Only you can cultivate your healthy mindset. You won’t regret it, it is such an important task for living a healthy and happy life. Take it slow, be consistent, and always lean toward self-love and forgiveness. Before you know it, you’ll read through this list and realize you’re doing it.  Believe in yourself and know you’re worth it!

My Love to YOU,

Veronica

Practicing Self-Compassion

By Veronica Vidal

“If your compassion does not include yourself, it is incomplete.” – Jack Kornfield

Self-compassion entails being warm and understanding toward ourselves when we suffer, fail or feel inadequate, rather than punishing ourselves with self-criticism (Neff, 2003a). We cannot always achieve exactly what we want. When this reality is denied or fought against, suffering increases in the form of stress, frustration, and self-criticism.

Self-compassionate individuals are those who recognize that imperfection and failure are inevitable, and thus tend to be more gentle with themselves when confronted with distressing or unpleasant experiences rather than getting angry when life falls short of self-imposed ideals (Neff, 2015).

With self-compassion we mindfully accept that the moment is painful, and embrace ourselves with kindness and care in response, remembering that imperfection is part of the shared human experience. This allows us to hold ourselves in love and connection, giving ourselves the support and comfort needed to bear the pain, while providing the optimal conditions for growth and transformation.

5 Ways to Practice Self-Compassion

1: Practice Forgiveness ~ Stop punishing yourself for your mistakes. Accept that you are not perfect and be gentle with yourself when you are confronted with your shortcomings. There is no sense in punishing your future for the mistakes of your past. Forgive yourself, grow from it, and then let it go.

2: Employ a Growth Mindset ~ Self-compassionate individuals understand that there is potential for learning and growth in every mistake they make (Neff, 2003). Do you view challenges as impossible obstacles or as opportunities to grow? Employ a growth mindset, and embrace rather than avoid challenges, persist in finding meaning in them, and don’t give up on yourself.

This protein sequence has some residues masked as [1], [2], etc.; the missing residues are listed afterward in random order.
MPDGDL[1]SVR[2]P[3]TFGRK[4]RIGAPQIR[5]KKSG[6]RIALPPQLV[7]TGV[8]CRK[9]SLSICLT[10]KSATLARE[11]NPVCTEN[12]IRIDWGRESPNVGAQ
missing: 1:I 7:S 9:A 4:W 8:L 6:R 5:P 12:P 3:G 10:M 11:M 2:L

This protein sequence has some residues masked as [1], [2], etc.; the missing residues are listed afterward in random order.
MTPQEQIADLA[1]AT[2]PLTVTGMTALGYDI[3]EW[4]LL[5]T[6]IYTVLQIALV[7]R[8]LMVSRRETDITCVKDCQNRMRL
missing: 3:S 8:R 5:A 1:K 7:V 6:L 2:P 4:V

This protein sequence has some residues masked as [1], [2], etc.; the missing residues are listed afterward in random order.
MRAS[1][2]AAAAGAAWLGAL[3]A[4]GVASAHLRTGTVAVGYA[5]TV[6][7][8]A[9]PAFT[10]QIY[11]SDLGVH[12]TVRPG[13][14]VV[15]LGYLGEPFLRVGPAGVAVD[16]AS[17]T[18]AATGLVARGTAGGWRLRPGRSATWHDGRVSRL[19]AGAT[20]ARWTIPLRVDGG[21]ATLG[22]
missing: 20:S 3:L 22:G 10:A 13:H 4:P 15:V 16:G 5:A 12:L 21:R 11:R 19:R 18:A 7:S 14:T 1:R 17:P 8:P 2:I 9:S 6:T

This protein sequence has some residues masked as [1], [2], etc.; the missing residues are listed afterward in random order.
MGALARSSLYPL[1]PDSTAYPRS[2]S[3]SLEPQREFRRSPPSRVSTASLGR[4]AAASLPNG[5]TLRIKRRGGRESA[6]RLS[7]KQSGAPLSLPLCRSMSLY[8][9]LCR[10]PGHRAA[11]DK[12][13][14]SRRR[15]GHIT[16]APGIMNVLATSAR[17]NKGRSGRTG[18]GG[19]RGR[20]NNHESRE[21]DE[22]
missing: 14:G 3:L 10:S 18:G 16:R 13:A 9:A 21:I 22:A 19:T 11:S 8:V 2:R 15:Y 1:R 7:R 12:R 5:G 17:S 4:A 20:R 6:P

3: Express Gratitude ~ Feeling gratitude is very powerful (Emmons & McCullough, 2003). Rather than wishing for what we do not have, there is strength in appreciating what we do have, right now. You can choose to write a gratitude journal. By focusing on our blessings we employ a gentler inner voice and move the focus away from our shortcomings and outward to the world, with all its beauty.

4: Be Mindful ~ Mindfulness has been found to have a positive impact on self-compassion, as it has a tendency to lessen self-judgment (Kabat-Zinn, 2014). Strive to always be in the moment and to be aware of what is happening right now, without judgment and labeling. Allow what you think or feel to have its moment. Don’t give it the microphone or hide it in the corner. Allow it to come, and then, without attachment, let it go.

5: Make Peace with Your Inner Critic ~ Self-criticism is a common problem, and not one to be overlooked. The way you talk to yourself plays a vital role in well-being. Luckily, the problem of the harsh self-critic is fixable. So, next time you do not rise to the expectations you have for yourself, take a moment to pause and reassess.

Be mindful of the difficult emotions that arise. Forgive yourself and recognize that you are only human. See if you can identify how to do it differently next time. Be grateful for the opportunity you had in the first place and for your persistence to try again.

Finally, accept yourself. You are not perfect. And yes, you likely could have done better. But chances are, you did just fine. And often, that’s more than enough.

Continue to stay safe, strong, and serene as we transition to our new normal.

Your loving support, referrals, and loyalty fill me with immense gratitude.

With Infinite Love

Vero Vidal
www.VeroVidal.com